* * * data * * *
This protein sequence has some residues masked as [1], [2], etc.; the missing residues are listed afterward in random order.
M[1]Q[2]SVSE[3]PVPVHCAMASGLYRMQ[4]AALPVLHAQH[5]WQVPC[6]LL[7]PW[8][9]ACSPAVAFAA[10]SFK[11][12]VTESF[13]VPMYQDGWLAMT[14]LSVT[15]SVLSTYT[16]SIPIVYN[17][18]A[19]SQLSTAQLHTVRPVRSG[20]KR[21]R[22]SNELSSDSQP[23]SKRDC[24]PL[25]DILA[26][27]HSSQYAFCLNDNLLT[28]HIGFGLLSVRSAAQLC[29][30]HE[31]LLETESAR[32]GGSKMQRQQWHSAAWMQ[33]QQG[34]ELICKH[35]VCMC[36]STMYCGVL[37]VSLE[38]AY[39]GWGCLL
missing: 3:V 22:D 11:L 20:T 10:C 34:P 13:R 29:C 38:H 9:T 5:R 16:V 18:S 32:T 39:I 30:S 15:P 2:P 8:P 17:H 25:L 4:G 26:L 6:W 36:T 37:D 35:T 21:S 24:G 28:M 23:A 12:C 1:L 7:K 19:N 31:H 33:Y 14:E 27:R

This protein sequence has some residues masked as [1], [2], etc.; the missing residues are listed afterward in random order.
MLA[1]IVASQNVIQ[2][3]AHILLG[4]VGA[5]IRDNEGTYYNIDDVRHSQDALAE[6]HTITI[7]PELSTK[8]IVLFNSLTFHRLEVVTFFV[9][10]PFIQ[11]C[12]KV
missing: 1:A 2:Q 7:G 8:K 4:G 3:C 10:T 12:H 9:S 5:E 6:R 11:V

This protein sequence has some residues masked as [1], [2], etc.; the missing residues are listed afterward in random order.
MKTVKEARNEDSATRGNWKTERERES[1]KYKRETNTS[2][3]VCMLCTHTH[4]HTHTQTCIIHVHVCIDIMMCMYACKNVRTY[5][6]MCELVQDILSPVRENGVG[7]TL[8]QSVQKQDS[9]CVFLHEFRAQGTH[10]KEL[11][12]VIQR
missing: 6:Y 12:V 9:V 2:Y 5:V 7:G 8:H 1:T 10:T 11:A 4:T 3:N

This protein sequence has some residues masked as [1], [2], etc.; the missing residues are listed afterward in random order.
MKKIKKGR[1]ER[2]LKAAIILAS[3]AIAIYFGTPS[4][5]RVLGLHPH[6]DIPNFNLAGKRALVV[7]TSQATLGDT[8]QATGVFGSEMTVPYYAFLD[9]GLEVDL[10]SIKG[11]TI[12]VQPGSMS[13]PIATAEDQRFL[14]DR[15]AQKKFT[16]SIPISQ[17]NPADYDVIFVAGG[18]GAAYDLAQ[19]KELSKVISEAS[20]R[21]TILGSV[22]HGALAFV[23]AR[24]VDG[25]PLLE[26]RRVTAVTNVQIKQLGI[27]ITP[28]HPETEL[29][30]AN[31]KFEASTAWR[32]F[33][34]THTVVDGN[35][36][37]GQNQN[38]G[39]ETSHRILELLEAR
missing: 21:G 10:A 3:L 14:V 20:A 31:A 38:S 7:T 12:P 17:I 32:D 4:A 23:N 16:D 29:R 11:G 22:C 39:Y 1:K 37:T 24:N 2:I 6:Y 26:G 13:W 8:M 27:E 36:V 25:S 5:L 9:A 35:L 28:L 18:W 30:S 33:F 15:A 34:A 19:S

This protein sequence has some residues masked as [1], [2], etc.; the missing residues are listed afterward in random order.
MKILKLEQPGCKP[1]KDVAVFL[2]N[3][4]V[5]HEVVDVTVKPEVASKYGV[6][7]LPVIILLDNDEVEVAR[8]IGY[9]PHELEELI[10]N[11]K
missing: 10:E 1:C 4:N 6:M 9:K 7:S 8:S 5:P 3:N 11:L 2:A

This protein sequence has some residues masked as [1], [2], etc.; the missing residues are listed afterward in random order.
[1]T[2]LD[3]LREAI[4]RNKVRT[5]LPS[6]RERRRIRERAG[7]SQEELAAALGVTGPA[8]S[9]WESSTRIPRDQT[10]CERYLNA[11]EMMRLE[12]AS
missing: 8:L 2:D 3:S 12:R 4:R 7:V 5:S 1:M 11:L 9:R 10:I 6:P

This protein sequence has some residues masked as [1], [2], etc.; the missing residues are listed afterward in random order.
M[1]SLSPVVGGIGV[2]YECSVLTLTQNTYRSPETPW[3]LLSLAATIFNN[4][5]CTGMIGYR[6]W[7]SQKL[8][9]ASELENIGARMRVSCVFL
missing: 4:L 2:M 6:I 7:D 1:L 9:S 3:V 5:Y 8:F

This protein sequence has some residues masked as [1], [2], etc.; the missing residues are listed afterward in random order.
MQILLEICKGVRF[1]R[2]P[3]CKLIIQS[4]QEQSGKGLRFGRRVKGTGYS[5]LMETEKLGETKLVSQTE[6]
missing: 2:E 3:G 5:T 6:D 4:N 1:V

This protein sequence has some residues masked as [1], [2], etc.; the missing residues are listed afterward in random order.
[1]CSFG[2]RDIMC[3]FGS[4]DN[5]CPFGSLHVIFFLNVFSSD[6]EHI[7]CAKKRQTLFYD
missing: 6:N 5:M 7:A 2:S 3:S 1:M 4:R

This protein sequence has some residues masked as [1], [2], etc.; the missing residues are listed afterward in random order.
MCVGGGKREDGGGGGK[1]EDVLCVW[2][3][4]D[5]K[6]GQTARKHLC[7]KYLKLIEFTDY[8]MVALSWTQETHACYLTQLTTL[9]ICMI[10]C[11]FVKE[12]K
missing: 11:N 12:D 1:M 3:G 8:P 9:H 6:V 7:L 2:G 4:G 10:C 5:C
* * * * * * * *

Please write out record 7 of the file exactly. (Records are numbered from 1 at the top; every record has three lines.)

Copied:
This protein sequence has some residues masked as [1], [2], etc.; the missing residues are listed afterward in random order.
M[1]SLSPVVGGIGV[2]YECSVLTLTQNTYRSPETPW[3]LLSLAATIFNN[4][5]CTGMIGYR[6]W[7]SQKL[8][9]ASELENIGARMRVSCVFL
missing: 4:L 2:M 6:I 7:D 1:L 9:S 3:V 5:Y 8:F